This time, Moslay didn’t bother to wait and wonder what was about to happen; however, neither did the owl. It charged in, its coiled horns low, looking to end it as quickly as it had snatched him from the ground. The revolver came up and took out the half-ruined eye that sat on the left side of the owl’s too round head. It seemed hardly harmed by the first shot, the second did no better as Moslay aimed for the forehead and came up striking a horn instead. Perhaps the first had served as a warning, but the second was a definite sign for the owl. It lunged at Moslay before he could get off another shot.
The razor-sharp beak scraped across Moslay’s side as he tumbled backward, stepping over the edge and plummeting down onto the second nest. Bones and branches snapped beneath his weight, Moslay counted himself lucky that none of the crackling noises came from within his own body. Rolling about, he found this nest was a discard bin of sorts, a place where bodies that had been picked dry could go. However, that struck Moslay as funny, redpine owls would eat the bones, their unique digestive system made it almost a necessity to consume bone marrow. Pushing himself up on his knees, Moslay panicked as he found the shape of a bird just on the other end of the nest from him. Yet this was not the rounded off owl shape that now hung high above him, and it bolstered more than that one good eye.
Five heads, their necks twisted together like creeping vines and even some overlapping as though wicked together, faced Moslay. He felt his luck, if he ever had any to start with, finally had run out. Even with a full cylinder, he could only do away with these strange shapes, which meant the owl would still be a problem. Thinking of that giant above him, Moslay glanced up to find the creature had vanished suddenly. That wasn’t the most reassuring thing, but it was comforting enough for Moslay to consider a means of escape. The other shadowy thing, definitely something bolstering five heads connected to one body, lurched closer. As it did, Moslay searched below, hoping the ground wouldn’t be terribly far down. Rather than the earth, Moslay found more and more nests running all the way down the tree. They looked smaller, growing less and less in size the closer they got to the ground, but that didn’t reassure him that they would be empty. Turning back to the creature in this nest with him, Moslay laid eyes on the host now illuminate in the pale emerald moonlight.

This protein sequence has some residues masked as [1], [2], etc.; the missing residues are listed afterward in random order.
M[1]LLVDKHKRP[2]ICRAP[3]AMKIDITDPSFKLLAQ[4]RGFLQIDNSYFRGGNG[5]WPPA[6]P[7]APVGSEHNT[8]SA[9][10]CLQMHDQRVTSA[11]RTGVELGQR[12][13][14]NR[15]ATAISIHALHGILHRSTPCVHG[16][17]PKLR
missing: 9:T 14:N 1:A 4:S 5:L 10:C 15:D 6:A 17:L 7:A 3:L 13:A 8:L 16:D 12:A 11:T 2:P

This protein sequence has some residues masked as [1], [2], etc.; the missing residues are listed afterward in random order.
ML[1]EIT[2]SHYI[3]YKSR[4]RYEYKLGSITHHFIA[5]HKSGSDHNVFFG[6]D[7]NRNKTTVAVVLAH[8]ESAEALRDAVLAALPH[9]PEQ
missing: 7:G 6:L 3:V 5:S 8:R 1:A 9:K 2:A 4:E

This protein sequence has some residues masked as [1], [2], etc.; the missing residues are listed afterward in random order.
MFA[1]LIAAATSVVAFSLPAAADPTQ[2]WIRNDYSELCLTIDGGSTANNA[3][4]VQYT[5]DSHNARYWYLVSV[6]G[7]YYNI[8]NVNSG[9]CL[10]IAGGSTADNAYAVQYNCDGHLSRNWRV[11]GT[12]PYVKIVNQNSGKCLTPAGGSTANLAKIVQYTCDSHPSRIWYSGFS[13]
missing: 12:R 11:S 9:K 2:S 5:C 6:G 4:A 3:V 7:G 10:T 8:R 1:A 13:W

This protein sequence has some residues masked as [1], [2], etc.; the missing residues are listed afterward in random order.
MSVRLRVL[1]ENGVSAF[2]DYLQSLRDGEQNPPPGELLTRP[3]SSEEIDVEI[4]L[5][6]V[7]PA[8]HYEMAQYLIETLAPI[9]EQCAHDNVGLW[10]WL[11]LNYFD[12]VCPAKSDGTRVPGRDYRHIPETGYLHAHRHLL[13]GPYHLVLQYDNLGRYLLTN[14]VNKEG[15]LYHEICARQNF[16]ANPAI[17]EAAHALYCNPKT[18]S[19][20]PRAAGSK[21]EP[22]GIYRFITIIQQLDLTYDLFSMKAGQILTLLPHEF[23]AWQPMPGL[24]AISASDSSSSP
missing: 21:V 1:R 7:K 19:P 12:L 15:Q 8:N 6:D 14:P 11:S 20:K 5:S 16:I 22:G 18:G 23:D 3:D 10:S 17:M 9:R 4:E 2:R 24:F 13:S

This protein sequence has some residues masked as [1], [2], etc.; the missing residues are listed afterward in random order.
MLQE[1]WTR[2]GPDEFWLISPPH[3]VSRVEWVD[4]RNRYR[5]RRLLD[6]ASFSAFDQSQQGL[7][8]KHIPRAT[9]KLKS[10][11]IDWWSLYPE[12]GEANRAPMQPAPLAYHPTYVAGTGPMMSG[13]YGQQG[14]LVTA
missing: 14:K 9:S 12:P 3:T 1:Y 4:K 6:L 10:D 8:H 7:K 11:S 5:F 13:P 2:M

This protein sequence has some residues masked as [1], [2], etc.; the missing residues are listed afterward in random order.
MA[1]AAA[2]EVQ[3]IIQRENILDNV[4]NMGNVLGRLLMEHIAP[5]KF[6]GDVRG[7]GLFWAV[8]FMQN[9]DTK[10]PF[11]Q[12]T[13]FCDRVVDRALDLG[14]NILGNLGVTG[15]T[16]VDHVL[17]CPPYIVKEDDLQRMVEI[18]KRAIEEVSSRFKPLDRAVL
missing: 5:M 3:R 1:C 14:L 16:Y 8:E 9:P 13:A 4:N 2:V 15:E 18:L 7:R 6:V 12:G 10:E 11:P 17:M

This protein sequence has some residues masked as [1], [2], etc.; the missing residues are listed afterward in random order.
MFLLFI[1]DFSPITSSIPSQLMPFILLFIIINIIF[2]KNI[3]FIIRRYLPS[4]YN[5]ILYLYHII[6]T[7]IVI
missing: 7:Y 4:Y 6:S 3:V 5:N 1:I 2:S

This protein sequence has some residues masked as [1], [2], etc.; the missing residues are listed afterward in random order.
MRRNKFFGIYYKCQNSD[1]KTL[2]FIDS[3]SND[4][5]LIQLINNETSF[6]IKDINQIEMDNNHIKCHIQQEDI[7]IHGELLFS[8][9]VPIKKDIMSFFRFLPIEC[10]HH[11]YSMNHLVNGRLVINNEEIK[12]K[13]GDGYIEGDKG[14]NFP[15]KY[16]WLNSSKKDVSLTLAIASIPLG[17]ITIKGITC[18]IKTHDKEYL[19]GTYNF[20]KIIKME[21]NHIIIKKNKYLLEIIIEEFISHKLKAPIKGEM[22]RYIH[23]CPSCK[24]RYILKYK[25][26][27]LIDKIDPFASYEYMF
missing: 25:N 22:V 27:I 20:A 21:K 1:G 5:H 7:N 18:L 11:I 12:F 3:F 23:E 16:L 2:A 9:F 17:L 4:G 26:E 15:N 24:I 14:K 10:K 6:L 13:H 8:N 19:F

It was a misshapen blob of feather and bony protrusions that looked poorly assembled at best. Upon a second glance, Moslay realized it wasn’t a natural creation but something held together by stitches and other poorly sealed wounds. Five narrow, stocky necks jet out of the hideous multi-colored bulk; some of them stood independent while those closer to the nucleus had begun to meld together or had been patched together in that manner. The various beaks and colored heads made it obvious this wasn’t a creature that was supposed to be, but upon a second glance, Moslay realized he knew those faces.